Editorials: Next Chance To Gut Campaign Finance Law Heads For Supreme Court | Paul Blumenthal/Huffington Post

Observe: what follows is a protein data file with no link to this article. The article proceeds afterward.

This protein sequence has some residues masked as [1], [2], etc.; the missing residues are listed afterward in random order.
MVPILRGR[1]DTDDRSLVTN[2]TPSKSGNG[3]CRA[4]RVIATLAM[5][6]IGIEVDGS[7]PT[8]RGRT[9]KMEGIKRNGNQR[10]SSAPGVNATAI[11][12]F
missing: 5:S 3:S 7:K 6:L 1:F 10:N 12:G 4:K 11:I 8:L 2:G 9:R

The next domino in the effort to erase campaign finance restrictions has just been pushed. A case attacking the McCain-Feingold reform law’s ban on unlimited contributions to political parties has been set on a path that almost certainly ends at the Supreme Court. With the help of Citizens United lawyer Jim Bopp, the Republican Party of Louisiana and the Jefferson Parish and Orleans Parish Republican Party sued to allow state and local parties to raise enormous sums under looser state laws and then spend them on federal elections. That practice is currently banned by restrictions on the use of “soft money” — unlimited contributions to political parties that pay for so-called party-building activities, as opposed to supporting specific candidates. The ban came after Senate investigations found that both parties had abused their soft money accounts to evade campaign contribution limits. Money meant for party-building activities was spent on ads promoting candidates. The Senate’s investigations also found that soft money donors were provided increased access and influence in policy making.